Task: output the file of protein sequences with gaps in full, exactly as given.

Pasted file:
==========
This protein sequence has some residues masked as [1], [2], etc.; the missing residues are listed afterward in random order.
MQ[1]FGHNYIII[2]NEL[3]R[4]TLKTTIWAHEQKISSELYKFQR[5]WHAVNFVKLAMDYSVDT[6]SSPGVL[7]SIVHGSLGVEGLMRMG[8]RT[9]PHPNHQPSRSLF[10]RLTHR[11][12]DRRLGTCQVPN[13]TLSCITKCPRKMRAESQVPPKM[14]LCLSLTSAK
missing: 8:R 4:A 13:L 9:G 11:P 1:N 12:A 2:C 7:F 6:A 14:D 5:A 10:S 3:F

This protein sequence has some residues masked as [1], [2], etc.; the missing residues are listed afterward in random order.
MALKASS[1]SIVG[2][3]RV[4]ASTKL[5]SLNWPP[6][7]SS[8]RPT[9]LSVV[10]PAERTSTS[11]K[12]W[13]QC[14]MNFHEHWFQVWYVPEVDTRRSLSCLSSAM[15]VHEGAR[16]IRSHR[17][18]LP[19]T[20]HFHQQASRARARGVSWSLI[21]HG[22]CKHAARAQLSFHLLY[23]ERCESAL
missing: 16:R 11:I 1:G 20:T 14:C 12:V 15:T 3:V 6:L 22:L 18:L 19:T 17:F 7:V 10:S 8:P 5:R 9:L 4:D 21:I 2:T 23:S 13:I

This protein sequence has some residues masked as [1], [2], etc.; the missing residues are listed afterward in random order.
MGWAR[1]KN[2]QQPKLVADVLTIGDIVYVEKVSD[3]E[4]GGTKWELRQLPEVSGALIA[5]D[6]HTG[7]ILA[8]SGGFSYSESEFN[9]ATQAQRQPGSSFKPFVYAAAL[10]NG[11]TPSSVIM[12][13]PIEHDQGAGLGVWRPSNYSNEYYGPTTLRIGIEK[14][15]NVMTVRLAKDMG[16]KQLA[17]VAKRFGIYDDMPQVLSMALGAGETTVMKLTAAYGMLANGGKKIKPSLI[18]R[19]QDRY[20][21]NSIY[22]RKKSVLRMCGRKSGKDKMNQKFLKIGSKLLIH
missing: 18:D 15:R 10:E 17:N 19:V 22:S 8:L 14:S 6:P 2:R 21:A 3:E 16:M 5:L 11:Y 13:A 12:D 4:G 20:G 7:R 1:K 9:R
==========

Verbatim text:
This protein sequence has some residues masked as [1], [2], etc.; the missing residues are listed afterward in random order.
MQ[1]FGHNYIII[2]NEL[3]R[4]TLKTTIWAHEQKISSELYKFQR[5]WHAVNFVKLAMDYSVDT[6]SSPGVL[7]SIVHGSLGVEGLMRMG[8]RT[9]PHPNHQPSRSLF[10]RLTHR[11][12]DRRLGTCQVPN[13]TLSCITKCPRKMRAESQVPPKM[14]LCLSLTSAK
missing: 8:R 4:A 13:L 9:G 11:P 1:N 12:A 2:C 7:F 6:A 14:D 5:A 10:S 3:F

This protein sequence has some residues masked as [1], [2], etc.; the missing residues are listed afterward in random order.
MALKASS[1]SIVG[2][3]RV[4]ASTKL[5]SLNWPP[6][7]SS[8]RPT[9]LSVV[10]PAERTSTS[11]K[12]W[13]QC[14]MNFHEHWFQVWYVPEVDTRRSLSCLSSAM[15]VHEGAR[16]IRSHR[17][18]LP[19]T[20]HFHQQASRARARGVSWSLI[21]HG[22]CKHAARAQLSFHLLY[23]ERCESAL
missing: 16:R 11:I 1:G 20:T 14:C 12:V 15:T 3:V 6:L 22:L 18:L 19:T 17:F 7:V 10:S 8:P 5:R 9:L 4:D 21:I 2:T 23:S 13:I

This protein sequence has some residues masked as [1], [2], etc.; the missing residues are listed afterward in random order.
MGWAR[1]KN[2]QQPKLVADVLTIGDIVYVEKVSD[3]E[4]GGTKWELRQLPEVSGALIA[5]D[6]HTG[7]ILA[8]SGGFSYSESEFN[9]ATQAQRQPGSSFKPFVYAAAL[10]NG[11]TPSSVIM[12][13]PIEHDQGAGLGVWRPSNYSNEYYGPTTLRIGIEK[14][15]NVMTVRLAKDMG[16]KQLA[17]VAKRFGIYDDMPQVLSMALGAGETTVMKLTAAYGMLANGGKKIKPSLI[18]R[19]QDRY[20][21]NSIY[22]RKKSVLRMCGRKSGKDKMNQKFLKIGSKLLIH
missing: 18:D 15:R 10:E 17:N 19:V 22:S 8:L 14:S 6:P 2:R 21:A 3:E 16:M 5:L 11:Y 13:A 12:D 4:G 20:G 7:R 1:K 9:R